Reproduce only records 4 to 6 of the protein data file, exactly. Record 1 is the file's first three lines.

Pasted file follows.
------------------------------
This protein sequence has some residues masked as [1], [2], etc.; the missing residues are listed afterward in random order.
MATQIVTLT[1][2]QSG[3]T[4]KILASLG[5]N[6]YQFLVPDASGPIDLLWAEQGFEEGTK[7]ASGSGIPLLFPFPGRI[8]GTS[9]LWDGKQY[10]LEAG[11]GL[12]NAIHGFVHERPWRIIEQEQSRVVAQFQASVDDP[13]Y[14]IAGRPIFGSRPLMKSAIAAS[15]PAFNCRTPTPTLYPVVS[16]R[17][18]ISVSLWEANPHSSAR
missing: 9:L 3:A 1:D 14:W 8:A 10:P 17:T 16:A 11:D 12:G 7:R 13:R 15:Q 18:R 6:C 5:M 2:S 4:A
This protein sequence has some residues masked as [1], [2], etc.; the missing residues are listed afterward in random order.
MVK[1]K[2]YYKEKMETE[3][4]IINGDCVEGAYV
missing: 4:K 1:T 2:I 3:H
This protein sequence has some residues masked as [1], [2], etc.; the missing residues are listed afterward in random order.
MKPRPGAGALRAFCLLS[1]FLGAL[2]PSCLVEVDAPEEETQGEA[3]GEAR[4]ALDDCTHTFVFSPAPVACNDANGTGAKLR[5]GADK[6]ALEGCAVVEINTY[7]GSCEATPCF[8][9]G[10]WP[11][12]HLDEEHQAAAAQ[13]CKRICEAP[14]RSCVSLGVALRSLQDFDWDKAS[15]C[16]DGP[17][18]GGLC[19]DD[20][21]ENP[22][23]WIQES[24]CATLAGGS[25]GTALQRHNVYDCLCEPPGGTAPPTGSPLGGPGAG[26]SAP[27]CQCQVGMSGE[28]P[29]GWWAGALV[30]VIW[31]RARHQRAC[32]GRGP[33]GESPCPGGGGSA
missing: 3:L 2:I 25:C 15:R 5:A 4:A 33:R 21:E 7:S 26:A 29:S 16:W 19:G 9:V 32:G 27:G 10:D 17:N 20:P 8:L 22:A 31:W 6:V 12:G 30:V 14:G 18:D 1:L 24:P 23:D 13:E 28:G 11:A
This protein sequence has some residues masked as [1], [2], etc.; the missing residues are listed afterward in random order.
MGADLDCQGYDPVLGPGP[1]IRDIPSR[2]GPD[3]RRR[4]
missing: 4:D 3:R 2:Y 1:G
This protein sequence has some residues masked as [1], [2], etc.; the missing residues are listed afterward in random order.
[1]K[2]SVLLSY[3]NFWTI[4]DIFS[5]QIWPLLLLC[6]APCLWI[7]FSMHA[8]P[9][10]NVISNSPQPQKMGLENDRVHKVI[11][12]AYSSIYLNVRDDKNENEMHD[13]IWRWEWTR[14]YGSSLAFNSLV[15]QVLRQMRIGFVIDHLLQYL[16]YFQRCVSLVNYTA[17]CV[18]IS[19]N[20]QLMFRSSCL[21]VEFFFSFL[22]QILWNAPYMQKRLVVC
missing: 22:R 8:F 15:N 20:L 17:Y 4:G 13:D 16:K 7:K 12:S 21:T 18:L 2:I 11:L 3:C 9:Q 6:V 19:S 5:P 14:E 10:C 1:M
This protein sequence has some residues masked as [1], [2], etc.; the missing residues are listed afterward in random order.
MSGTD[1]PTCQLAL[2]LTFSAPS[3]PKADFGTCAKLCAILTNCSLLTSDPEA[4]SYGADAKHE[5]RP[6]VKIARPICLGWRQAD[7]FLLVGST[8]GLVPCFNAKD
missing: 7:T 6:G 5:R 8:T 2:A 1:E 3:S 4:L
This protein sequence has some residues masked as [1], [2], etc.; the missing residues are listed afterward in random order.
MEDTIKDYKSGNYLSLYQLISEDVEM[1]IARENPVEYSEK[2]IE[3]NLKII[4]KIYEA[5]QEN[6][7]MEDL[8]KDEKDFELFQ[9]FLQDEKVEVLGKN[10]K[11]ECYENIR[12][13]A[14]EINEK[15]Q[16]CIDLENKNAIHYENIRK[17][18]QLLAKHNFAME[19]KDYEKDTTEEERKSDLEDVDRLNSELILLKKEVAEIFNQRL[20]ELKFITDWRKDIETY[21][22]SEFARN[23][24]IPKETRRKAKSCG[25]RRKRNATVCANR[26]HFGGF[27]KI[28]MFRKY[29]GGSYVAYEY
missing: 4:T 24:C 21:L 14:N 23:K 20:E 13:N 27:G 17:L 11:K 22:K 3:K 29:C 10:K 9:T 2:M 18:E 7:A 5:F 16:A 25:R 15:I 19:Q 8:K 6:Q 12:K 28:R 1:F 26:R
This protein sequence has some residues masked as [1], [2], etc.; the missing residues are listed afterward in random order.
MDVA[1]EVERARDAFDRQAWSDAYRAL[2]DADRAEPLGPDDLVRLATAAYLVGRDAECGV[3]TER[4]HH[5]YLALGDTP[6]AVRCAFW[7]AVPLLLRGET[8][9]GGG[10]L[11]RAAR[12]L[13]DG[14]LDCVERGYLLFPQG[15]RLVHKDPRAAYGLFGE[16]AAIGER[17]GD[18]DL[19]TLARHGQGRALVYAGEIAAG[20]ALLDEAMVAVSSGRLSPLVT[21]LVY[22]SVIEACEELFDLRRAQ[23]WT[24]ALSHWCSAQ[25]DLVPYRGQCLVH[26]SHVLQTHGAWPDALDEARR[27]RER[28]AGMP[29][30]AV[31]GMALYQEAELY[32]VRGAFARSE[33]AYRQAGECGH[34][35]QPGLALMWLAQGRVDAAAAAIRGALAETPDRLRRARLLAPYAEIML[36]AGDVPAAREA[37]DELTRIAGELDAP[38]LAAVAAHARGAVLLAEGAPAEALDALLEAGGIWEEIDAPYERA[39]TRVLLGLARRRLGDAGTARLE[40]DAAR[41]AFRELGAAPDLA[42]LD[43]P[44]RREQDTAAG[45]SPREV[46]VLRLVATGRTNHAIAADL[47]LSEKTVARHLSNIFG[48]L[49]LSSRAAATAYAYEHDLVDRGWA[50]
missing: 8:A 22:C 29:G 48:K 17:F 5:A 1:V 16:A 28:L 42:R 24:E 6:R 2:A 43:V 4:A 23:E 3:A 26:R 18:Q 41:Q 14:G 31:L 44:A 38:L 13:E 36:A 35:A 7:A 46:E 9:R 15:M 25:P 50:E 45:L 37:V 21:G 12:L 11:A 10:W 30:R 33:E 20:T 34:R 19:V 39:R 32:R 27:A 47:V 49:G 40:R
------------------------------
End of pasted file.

This protein sequence has some residues masked as [1], [2], etc.; the missing residues are listed afterward in random order.
MGADLDCQGYDPVLGPGP[1]IRDIPSR[2]GPD[3]RRR[4]
missing: 4:D 3:R 2:Y 1:G
This protein sequence has some residues masked as [1], [2], etc.; the missing residues are listed afterward in random order.
[1]K[2]SVLLSY[3]NFWTI[4]DIFS[5]QIWPLLLLC[6]APCLWI[7]FSMHA[8]P[9][10]NVISNSPQPQKMGLENDRVHKVI[11][12]AYSSIYLNVRDDKNENEMHD[13]IWRWEWTR[14]YGSSLAFNSLV[15]QVLRQMRIGFVIDHLLQYL[16]YFQRCVSLVNYTA[17]CV[18]IS[19]N[20]QLMFRSSCL[21]VEFFFSFL[22]QILWNAPYMQKRLVVC
missing: 22:R 8:F 15:N 20:L 17:Y 4:G 13:D 16:K 7:K 12:S 21:T 18:L 2:I 11:L 3:C 9:Q 6:V 19:S 5:P 14:E 10:C 1:M
This protein sequence has some residues masked as [1], [2], etc.; the missing residues are listed afterward in random order.
MSGTD[1]PTCQLAL[2]LTFSAPS[3]PKADFGTCAKLCAILTNCSLLTSDPEA[4]SYGADAKHE[5]RP[6]VKIARPICLGWRQAD[7]FLLVGST[8]GLVPCFNAKD
missing: 7:T 6:G 5:R 8:T 2:A 1:E 3:S 4:L